In the Philippines, the Catholic hierarchy is urging the government to revise downward restrictive measures affecting churches due to the Covid-19 epidemic. They are worried about the organization of Holy Week, particularly followed by Catholics in the archipelago.
According to the Apostolic Administrator of Manila, Bishop Broderick Pabillo, the protocols put in place by the ecclesiastical hierarchy are “effective” in preventing the spread of the virus.
“Churches are not coronavirus spreaders because the management of services and protocols is good,” Bishop Pabillo said in his homily, during the Mass celebrated at Manila Cathedral on February 8, 2021.
And the apostolic administrator of the largest Filipino diocese cites the Christmas celebrations and the feast of the Black Nazarene last January as exemplary in this regard.
“There was no spike in the virus in Manila after the [Christmas] holidays and the Black Nazarene feast. It shows that churches, with the implementation of strict health protocols, are not super spreaders of the virus,” Bishop Pabillo said.
Because in the archipelago, they do not do things by halves: “in May last year, the bishops’ conference released liturgical guidelines to help contain the virus, such as the installation of foot baths outside churches and physical distancing.”
The government, for its part, limited the number of participants to 30% of the capacity of churches, but exceptions were made for Christmas and the feast of the Black Nazarene.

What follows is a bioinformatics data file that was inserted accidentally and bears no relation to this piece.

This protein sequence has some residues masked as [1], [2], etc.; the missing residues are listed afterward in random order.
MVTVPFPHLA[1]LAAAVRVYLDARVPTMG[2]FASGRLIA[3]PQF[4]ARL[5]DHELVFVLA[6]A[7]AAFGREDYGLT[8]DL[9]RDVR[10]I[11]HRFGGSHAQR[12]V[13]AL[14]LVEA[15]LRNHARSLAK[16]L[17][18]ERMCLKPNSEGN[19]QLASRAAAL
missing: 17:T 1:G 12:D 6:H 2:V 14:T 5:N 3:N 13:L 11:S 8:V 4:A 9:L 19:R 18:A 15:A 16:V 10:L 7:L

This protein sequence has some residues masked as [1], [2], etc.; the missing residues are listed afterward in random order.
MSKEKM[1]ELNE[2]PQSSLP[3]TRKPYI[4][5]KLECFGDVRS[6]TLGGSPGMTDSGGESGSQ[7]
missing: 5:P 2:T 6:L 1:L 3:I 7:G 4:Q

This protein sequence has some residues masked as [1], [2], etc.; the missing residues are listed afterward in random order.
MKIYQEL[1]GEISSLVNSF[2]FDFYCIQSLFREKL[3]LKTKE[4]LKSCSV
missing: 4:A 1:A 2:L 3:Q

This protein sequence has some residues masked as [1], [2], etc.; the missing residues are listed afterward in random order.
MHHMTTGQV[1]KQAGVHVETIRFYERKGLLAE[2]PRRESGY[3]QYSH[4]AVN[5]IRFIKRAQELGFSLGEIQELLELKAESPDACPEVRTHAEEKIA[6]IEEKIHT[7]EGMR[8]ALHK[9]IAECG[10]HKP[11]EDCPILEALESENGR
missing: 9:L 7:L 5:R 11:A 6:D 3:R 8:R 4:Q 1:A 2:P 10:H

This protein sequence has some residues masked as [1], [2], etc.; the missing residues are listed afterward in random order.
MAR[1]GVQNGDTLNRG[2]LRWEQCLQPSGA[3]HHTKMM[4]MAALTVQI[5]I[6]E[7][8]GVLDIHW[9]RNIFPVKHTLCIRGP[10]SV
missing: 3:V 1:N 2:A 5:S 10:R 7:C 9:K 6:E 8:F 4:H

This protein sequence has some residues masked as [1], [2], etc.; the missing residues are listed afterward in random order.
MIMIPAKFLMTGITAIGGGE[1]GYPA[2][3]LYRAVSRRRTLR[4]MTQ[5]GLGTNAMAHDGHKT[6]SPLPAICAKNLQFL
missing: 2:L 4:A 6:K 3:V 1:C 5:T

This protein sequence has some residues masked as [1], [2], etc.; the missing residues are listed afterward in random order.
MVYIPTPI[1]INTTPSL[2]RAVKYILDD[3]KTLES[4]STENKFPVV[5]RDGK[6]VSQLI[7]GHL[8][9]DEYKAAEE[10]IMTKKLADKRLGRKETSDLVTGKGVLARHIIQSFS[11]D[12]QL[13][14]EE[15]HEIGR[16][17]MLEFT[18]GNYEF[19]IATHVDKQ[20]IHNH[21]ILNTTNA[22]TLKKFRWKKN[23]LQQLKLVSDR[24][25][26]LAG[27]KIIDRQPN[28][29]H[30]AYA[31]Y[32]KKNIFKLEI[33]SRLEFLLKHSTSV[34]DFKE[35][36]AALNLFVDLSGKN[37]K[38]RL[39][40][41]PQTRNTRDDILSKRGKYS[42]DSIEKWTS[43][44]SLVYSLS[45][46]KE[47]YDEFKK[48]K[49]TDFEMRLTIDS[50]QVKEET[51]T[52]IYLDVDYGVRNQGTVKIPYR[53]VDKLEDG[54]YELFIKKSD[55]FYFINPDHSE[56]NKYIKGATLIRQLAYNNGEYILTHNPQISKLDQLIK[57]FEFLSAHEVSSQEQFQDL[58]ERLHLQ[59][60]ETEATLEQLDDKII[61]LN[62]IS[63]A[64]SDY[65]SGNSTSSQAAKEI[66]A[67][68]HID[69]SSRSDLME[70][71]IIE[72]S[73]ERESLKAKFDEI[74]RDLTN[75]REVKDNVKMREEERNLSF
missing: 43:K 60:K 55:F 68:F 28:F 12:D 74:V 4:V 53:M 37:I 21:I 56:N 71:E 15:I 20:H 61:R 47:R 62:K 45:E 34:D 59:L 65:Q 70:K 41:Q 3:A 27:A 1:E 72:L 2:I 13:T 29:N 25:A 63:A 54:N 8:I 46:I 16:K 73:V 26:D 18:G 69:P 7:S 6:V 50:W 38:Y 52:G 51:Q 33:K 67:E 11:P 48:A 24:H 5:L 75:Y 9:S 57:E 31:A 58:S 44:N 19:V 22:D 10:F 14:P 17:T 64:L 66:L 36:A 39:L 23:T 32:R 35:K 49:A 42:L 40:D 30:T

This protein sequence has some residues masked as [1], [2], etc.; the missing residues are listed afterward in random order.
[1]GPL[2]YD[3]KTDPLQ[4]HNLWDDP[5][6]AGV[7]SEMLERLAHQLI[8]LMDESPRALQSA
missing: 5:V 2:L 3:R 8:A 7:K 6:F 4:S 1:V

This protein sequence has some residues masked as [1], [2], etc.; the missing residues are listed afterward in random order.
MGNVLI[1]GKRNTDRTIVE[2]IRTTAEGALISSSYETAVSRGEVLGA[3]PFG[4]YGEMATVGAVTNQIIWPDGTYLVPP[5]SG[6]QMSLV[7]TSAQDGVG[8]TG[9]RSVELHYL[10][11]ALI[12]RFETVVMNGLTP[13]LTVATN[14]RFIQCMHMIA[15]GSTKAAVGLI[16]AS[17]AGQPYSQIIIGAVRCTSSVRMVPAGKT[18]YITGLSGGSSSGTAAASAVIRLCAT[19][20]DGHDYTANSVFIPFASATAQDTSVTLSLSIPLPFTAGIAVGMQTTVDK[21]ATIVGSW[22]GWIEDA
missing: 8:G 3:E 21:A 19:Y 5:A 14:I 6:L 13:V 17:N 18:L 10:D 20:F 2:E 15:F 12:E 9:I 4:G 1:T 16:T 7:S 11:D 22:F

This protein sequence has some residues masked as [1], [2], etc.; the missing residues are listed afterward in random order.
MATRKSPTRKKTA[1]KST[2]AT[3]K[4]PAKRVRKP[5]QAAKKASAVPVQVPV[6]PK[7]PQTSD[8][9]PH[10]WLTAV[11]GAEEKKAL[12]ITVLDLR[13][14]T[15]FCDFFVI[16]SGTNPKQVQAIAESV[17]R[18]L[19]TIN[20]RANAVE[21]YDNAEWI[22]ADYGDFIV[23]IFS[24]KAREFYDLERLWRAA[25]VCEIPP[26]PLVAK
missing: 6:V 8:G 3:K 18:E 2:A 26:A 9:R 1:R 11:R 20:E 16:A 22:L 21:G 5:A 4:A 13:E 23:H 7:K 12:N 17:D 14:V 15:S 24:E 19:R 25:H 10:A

This is why Bishop Pabillo, supported by other prelates, are urging the government to relax the gauge set so far.
“The faithful say they want seating capacity to be increased to 50 percent. I hope health officials will increase the number of people allowed in churches, especially now that Holy Week is approaching. If the protocols of the bishops are working, perhaps more people can be allowed to attend Masses,” Ranelle Montelibano from Manila told UCA News.
“Filipinos need spiritual nourishment to overcome the fatigue and ill-effects brought by the pandemic,” Montelibano added.
This advice deserves to be heard in a secularized Europe, where bishops sometimes pre-empt governments to close churches, as is the case in Portugal.